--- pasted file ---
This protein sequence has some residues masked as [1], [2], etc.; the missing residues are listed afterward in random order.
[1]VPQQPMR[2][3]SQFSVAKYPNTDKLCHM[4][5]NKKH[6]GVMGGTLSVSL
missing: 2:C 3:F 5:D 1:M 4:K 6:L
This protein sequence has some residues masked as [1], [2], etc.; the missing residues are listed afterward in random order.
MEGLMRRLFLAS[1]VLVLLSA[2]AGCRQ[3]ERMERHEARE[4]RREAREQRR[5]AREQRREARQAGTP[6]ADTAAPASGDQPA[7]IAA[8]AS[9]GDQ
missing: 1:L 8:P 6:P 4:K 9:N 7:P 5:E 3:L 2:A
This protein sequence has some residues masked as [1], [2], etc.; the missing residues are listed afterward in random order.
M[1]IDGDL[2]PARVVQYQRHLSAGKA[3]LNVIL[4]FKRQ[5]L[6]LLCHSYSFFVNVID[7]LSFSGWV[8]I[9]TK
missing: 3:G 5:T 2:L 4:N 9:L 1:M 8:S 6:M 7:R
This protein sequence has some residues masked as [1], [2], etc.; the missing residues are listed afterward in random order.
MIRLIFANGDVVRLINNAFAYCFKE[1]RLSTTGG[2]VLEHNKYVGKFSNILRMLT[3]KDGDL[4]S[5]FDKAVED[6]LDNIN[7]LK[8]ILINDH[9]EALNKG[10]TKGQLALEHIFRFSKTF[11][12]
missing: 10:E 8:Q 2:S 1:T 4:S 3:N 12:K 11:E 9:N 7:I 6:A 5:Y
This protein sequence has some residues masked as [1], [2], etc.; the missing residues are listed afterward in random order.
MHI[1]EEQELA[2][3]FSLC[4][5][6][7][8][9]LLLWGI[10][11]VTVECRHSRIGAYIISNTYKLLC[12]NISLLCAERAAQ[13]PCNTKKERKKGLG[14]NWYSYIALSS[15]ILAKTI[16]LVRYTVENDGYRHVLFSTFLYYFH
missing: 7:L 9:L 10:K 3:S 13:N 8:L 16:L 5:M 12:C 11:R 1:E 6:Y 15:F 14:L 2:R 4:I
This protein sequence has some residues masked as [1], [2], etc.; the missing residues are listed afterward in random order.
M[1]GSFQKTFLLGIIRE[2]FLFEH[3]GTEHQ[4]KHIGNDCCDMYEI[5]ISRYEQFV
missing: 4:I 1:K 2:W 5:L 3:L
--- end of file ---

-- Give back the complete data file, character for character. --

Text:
This protein sequence has some residues masked as [1], [2], etc.; the missing residues are listed afterward in random order.
[1]VPQQPMR[2][3]SQFSVAKYPNTDKLCHM[4][5]NKKH[6]GVMGGTLSVSL
missing: 2:C 3:F 5:D 1:M 4:K 6:L
This protein sequence has some residues masked as [1], [2], etc.; the missing residues are listed afterward in random order.
MEGLMRRLFLAS[1]VLVLLSA[2]AGCRQ[3]ERMERHEARE[4]RREAREQRR[5]AREQRREARQAGTP[6]ADTAAPASGDQPA[7]IAA[8]AS[9]GDQ
missing: 1:L 8:P 6:P 4:K 9:N 7:P 5:E 3:L 2:A
This protein sequence has some residues masked as [1], [2], etc.; the missing residues are listed afterward in random order.
M[1]IDGDL[2]PARVVQYQRHLSAGKA[3]LNVIL[4]FKRQ[5]L[6]LLCHSYSFFVNVID[7]LSFSGWV[8]I[9]TK
missing: 3:G 5:T 2:L 4:N 9:L 1:M 8:S 6:M 7:R
This protein sequence has some residues masked as [1], [2], etc.; the missing residues are listed afterward in random order.
MIRLIFANGDVVRLINNAFAYCFKE[1]RLSTTGG[2]VLEHNKYVGKFSNILRMLT[3]KDGDL[4]S[5]FDKAVED[6]LDNIN[7]LK[8]ILINDH[9]EALNKG[10]TKGQLALEHIFRFSKTF[11][12]
missing: 10:E 8:Q 2:S 1:T 4:S 3:N 12:K 11:E 9:N 7:I 6:A 5:Y
This protein sequence has some residues masked as [1], [2], etc.; the missing residues are listed afterward in random order.
MHI[1]EEQELA[2][3]FSLC[4][5][6][7][8][9]LLLWGI[10][11]VTVECRHSRIGAYIISNTYKLLC[12]NISLLCAERAAQ[13]PCNTKKERKKGLG[14]NWYSYIALSS[15]ILAKTI[16]LVRYTVENDGYRHVLFSTFLYYFH
missing: 7:L 9:L 10:K 3:S 13:N 8:L 16:L 5:M 12:C 11:R 1:E 6:Y 15:F 14:L 2:R 4:I
This protein sequence has some residues masked as [1], [2], etc.; the missing residues are listed afterward in random order.
M[1]GSFQKTFLLGIIRE[2]FLFEH[3]GTEHQ[4]KHIGNDCCDMYEI[5]ISRYEQFV
missing: 4:I 1:K 2:W 5:L 3:L